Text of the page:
Posts Tagged ‘Green Business’

How to Start Your Own Green Business- “Starting Green”

Friday, October 30th, 2009

When it comes to the environment it often seems like we only hear about the problems we face.  And there are problems, to be sure, big ones, but these problems also present us with opportunities to provide solutions.  My books, blogs and site are all designed to show the way forward for businesses to deliver these solutions, including my recently released book “Starting Green: An Ecopreneur’s Toolkit to Start a Green Business – From Business Plan to Profits”. 


My book “75 Green Businesses” took all of these environmental problems and turned them around to show the many opportunities they hold.  Looking at how we produce energy, build homes, produce food, provide services, use water, and take care of waste, “75 Green Businesses” highlights the many opportunities for greener, cleaner, businesses can provide solutions and build strong businesses as well.


One of the comments people often have about “75 Green Businesses” is that they want more detailed instructions to move from vision to profitable business.  That’s where “Starting Green” comes in, picking up where “75 Green Businesses” left off.  “Starting Green” is the how-to guide to make these businesses a reality, providing insight into the green angle on business fundamentals like planning, marketing, and raising capital, and talking in more depth about the hottest green business opportunities today, including solar, energy efficiency, franchises, direct sales, and retail. 


I got the chance to talk to a great number of outstanding green leaders while working on the book, for which I am extremely grateful.  These are people who are unique not only in their commitment to building a better world, but in their demonstration over and over again that green businesses really can be both successful and profitable.  In talking with green leaders like Gary Hirshberg, CE-Yo of Stonyfield Farm, and Hunter Lovins, co-author of Natural Capitalism, I was reminded how they have paved the way for so many others.  An increasing number of businesses in a wide range of industries are following the green business path every day.  And if they can do it, so can you.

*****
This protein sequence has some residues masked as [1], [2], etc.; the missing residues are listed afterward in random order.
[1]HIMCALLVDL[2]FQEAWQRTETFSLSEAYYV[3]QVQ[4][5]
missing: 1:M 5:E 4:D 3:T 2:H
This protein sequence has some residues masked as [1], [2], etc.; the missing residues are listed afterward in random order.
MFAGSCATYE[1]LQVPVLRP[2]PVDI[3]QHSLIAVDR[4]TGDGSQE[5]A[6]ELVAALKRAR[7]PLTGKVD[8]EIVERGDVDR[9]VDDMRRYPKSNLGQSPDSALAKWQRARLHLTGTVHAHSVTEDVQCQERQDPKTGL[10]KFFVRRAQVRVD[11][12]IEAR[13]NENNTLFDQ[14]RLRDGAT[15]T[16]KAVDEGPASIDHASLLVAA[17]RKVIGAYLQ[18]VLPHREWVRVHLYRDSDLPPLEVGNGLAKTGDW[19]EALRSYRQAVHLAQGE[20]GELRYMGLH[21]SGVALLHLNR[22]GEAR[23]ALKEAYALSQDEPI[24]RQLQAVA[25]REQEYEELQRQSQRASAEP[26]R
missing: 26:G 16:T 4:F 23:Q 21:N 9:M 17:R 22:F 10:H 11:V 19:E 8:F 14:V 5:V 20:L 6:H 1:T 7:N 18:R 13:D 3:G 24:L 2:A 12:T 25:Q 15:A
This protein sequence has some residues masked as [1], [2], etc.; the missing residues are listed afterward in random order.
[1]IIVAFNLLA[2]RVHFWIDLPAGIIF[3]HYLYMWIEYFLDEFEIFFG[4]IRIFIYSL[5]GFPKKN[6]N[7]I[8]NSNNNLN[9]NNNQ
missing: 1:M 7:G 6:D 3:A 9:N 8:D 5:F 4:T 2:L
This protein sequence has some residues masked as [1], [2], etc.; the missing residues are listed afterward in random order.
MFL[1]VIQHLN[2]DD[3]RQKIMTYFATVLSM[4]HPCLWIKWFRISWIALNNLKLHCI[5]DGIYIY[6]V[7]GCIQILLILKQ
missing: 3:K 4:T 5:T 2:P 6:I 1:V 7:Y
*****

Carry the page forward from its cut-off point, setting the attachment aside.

Here’s the Table of Contents of “Starting Green”, to give you a taste.  You can also use the “Look Inside” function on Amazon to browse through, or Google books, to see more of what it has to offer:


Preface:       How to Join the Great Green Upswing                                      


Chapter 1:    Welcome to the Green Revolution

Chapter 2:     RISE to the Opportunity

Chapter 3:     From Green Dreams to Open Doors

Chapter 4:     Finding Money to Start and Grow Your Business

Chapter 5:     How to Green Your Business Operations and Facilities

Chapter 6:     Green Marketing and Communications

Chapter 7:     The Role of Government - Carrots and Sticks

Chapter 8:     How to Start a Green Franchise

Chapter 9:     How to Start an Energy Efficiency Business     

Chapter 10:   How to Start a Green Retail Business

Chapter 11:   How to Start a Renewable Energy Business

Chapter 12:   How to Start a Direct Sales Business: Small, Green, and Beautiful

Conclusion:    The Conserver Economy and Beyond



Here’s what some of the green leaders have to say about “Starting Green”:


“Glenn Croston’s Starting Green is the indispensable guide for the entrepreneur of the 21st Century. Croston’s extensive research and incredible examples will illuminate the incredible opportunities within Green Business. Even as a green business owner for the past two decades, I drew countless ideas and inspiration from this book.”